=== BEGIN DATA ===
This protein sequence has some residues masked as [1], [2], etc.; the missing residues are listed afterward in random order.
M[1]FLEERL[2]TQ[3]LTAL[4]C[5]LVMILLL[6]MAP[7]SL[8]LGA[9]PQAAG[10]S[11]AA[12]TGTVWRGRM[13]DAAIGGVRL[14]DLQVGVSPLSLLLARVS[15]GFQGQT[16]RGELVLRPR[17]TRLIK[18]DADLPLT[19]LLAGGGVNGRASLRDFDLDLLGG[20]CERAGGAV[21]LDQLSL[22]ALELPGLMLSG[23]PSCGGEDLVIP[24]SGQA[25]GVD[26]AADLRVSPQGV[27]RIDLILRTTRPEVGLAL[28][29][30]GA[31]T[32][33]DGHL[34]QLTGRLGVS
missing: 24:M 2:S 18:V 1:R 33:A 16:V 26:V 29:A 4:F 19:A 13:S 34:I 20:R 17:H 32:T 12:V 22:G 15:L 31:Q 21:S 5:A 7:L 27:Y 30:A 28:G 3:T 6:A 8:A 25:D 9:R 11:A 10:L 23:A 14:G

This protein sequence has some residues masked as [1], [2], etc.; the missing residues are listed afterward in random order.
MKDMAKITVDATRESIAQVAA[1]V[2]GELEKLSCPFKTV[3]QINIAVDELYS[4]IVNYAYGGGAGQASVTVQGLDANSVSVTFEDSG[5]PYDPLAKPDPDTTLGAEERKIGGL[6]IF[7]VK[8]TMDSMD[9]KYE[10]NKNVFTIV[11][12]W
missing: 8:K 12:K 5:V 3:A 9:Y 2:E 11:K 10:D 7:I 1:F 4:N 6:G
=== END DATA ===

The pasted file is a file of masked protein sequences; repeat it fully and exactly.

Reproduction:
This protein sequence has some residues masked as [1], [2], etc.; the missing residues are listed afterward in random order.
M[1]FLEERL[2]TQ[3]LTAL[4]C[5]LVMILLL[6]MAP[7]SL[8]LGA[9]PQAAG[10]S[11]AA[12]TGTVWRGRM[13]DAAIGGVRL[14]DLQVGVSPLSLLLARVS[15]GFQGQT[16]RGELVLRPR[17]TRLIK[18]DADLPLT[19]LLAGGGVNGRASLRDFDLDLLGG[20]CERAGGAV[21]LDQLSL[22]ALELPGLMLSG[23]PSCGGEDLVIP[24]SGQA[25]GVD[26]AADLRVSPQGV[27]RIDLILRTTRPEVGLAL[28][29][30]GA[31]T[32][33]DGHL[34]QLTGRLGVS
missing: 24:M 2:S 18:V 1:R 33:A 16:V 26:V 29:A 4:F 19:A 13:S 34:I 20:R 17:H 32:T 12:V 22:G 15:L 31:Q 21:S 5:A 7:L 27:Y 30:A 28:G 3:T 6:A 8:A 25:D 9:R 11:A 10:L 23:A 14:G

This protein sequence has some residues masked as [1], [2], etc.; the missing residues are listed afterward in random order.
MKDMAKITVDATRESIAQVAA[1]V[2]GELEKLSCPFKTV[3]QINIAVDELYS[4]IVNYAYGGGAGQASVTVQGLDANSVSVTFEDSG[5]PYDPLAKPDPDTTLGAEERKIGGL[6]IF[7]VK[8]TMDSMD[9]KYE[10]NKNVFTIV[11][12]W
missing: 8:K 12:K 5:V 3:A 9:Y 2:E 11:K 10:D 7:I 1:F 4:N 6:G